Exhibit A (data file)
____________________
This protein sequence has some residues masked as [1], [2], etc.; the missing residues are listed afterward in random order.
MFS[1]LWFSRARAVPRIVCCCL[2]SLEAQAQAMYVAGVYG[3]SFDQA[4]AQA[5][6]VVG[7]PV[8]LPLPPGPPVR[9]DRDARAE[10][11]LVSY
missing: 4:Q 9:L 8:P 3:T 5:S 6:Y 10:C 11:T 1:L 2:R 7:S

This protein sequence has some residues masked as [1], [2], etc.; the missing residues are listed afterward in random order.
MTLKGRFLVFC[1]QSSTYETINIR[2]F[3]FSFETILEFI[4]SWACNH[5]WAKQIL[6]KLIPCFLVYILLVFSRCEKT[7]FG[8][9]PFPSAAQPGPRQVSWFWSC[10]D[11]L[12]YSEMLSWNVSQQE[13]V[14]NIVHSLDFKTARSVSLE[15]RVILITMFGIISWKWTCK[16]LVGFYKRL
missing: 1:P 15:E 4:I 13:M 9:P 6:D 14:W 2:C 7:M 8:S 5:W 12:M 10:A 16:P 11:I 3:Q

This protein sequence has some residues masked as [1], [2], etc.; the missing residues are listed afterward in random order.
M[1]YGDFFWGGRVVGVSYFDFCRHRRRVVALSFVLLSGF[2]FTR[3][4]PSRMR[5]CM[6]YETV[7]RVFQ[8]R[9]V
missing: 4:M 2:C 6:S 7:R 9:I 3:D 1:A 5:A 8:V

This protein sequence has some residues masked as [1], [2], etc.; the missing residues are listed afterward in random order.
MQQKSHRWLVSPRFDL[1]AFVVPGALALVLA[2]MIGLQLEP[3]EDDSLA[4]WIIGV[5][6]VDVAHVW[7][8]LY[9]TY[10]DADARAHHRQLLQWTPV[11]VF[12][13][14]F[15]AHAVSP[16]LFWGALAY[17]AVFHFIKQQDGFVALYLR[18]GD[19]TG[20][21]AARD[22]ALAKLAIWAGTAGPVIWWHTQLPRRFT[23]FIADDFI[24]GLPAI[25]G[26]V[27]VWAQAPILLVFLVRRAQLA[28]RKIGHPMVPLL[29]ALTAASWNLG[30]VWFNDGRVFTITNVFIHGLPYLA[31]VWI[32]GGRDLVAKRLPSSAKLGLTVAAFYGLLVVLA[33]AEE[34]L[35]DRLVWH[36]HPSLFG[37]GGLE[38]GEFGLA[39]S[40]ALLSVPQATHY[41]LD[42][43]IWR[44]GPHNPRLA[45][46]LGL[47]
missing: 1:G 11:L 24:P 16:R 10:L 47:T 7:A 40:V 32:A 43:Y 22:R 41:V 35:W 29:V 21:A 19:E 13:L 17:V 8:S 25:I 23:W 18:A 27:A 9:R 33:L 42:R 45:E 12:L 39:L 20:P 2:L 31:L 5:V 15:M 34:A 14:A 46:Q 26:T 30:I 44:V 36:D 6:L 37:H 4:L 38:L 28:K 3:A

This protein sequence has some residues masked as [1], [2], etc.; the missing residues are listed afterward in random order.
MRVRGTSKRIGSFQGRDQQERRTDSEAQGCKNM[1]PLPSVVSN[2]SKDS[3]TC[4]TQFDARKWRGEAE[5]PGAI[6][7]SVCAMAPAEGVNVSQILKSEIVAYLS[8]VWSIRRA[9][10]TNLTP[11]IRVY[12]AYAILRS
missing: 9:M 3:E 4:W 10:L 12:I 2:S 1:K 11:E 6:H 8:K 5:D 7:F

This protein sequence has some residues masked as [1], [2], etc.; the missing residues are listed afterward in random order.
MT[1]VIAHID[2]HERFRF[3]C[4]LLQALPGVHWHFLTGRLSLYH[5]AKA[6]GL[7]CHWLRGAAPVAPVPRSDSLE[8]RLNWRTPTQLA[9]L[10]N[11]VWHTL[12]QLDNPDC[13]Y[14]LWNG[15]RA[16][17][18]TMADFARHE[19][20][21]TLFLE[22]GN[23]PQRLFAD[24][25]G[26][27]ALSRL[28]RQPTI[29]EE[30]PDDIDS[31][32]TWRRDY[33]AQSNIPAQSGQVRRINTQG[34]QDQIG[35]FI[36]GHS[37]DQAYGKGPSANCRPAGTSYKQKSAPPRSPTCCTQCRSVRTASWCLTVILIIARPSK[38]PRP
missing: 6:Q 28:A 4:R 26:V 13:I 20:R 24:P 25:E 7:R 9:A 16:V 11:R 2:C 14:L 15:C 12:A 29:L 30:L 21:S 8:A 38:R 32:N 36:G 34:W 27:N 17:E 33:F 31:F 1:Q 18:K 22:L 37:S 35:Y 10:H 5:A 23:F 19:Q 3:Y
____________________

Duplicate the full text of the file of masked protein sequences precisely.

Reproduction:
This protein sequence has some residues masked as [1], [2], etc.; the missing residues are listed afterward in random order.
MFS[1]LWFSRARAVPRIVCCCL[2]SLEAQAQAMYVAGVYG[3]SFDQA[4]AQA[5][6]VVG[7]PV[8]LPLPPGPPVR[9]DRDARAE[10][11]LVSY
missing: 4:Q 9:L 8:P 3:T 5:S 6:Y 10:C 11:T 1:L 2:R 7:S

This protein sequence has some residues masked as [1], [2], etc.; the missing residues are listed afterward in random order.
MTLKGRFLVFC[1]QSSTYETINIR[2]F[3]FSFETILEFI[4]SWACNH[5]WAKQIL[6]KLIPCFLVYILLVFSRCEKT[7]FG[8][9]PFPSAAQPGPRQVSWFWSC[10]D[11]L[12]YSEMLSWNVSQQE[13]V[14]NIVHSLDFKTARSVSLE[15]RVILITMFGIISWKWTCK[16]LVGFYKRL
missing: 1:P 15:E 4:I 13:M 9:P 6:D 14:W 2:C 7:M 8:S 5:W 12:M 10:A 16:P 11:I 3:Q

This protein sequence has some residues masked as [1], [2], etc.; the missing residues are listed afterward in random order.
M[1]YGDFFWGGRVVGVSYFDFCRHRRRVVALSFVLLSGF[2]FTR[3][4]PSRMR[5]CM[6]YETV[7]RVFQ[8]R[9]V
missing: 4:M 2:C 6:S 7:R 9:I 3:D 1:A 5:A 8:V

This protein sequence has some residues masked as [1], [2], etc.; the missing residues are listed afterward in random order.
MQQKSHRWLVSPRFDL[1]AFVVPGALALVLA[2]MIGLQLEP[3]EDDSLA[4]WIIGV[5][6]VDVAHVW[7][8]LY[9]TY[10]DADARAHHRQLLQWTPV[11]VF[12][13][14]F[15]AHAVSP[16]LFWGALAY[17]AVFHFIKQQDGFVALYLR[18]GD[19]TG[20][21]AARD[22]ALAKLAIWAGTAGPVIWWHTQLPRRFT[23]FIADDFI[24]GLPAI[25]G[26]V[27]VWAQAPILLVFLVRRAQLA[28]RKIGHPMVPLL[29]ALTAASWNLG[30]VWFNDGRVFTITNVFIHGLPYLA[31]VWI[32]GGRDLVAKRLPSSAKLGLTVAAFYGLLVVLA[33]AEE[34]L[35]DRLVWH[36]HPSLFG[37]GGLE[38]GEFGLA[39]S[40]ALLSVPQATHY[41]LD[42][43]IWR[44]GPHNPRLA[45][46]LGL[47]
missing: 1:G 11:L 24:P 16:R 10:L 47:T 7:A 40:V 32:A 43:Y 22:R 41:V 35:W 29:V 21:A 19:E 13:L 17:V 8:S 25:I 23:W 18:A 27:A 9:R 33:L 42:R 45:E 12:L 39:L 20:P 2:L 31:L 5:V 15:M 34:A 14:A 46:Q 26:T 30:I 44:V 36:D 6:L 37:H 4:L 38:L 28:K 3:A

This protein sequence has some residues masked as [1], [2], etc.; the missing residues are listed afterward in random order.
MRVRGTSKRIGSFQGRDQQERRTDSEAQGCKNM[1]PLPSVVSN[2]SKDS[3]TC[4]TQFDARKWRGEAE[5]PGAI[6][7]SVCAMAPAEGVNVSQILKSEIVAYLS[8]VWSIRRA[9][10]TNLTP[11]IRVY[12]AYAILRS
missing: 9:M 3:E 4:W 10:L 12:I 2:S 1:K 11:E 6:H 8:K 5:D 7:F

This protein sequence has some residues masked as [1], [2], etc.; the missing residues are listed afterward in random order.
MT[1]VIAHID[2]HERFRF[3]C[4]LLQALPGVHWHFLTGRLSLYH[5]AKA[6]GL[7]CHWLRGAAPVAPVPRSDSLE[8]RLNWRTPTQLA[9]L[10]N[11]VWHTL[12]QLDNPDC[13]Y[14]LWNG[15]RA[16][17][18]TMADFARHE[19][20][21]TLFLE[22]GN[23]PQRLFAD[24][25]G[26][27]ALSRL[28]RQPTI[29]EE[30]PDDIDS[31][32]TWRRDY[33]AQSNIPAQSGQVRRINTQG[34]QDQIG[35]FI[36]GHS[37]DQAYGKGPSANCRPAGTSYKQKSAPPRSPTCCTQCRSVRTASWCLTVILIIARPSK[38]PRP
missing: 6:Q 28:A 4:R 26:V 13:I 20:R 24:P 25:E 7:R 9:A 16:V 11:R 2:C 14:L 15:C 12:A 29:L 30:L 21:S 8:A 38:R 32:N 36:G 34:W 27:N 17:E 33:F 31:F 1:Q 18:K 22:L 37:S 35:Y 10:H 5:A 23:F 19:Q 3:Y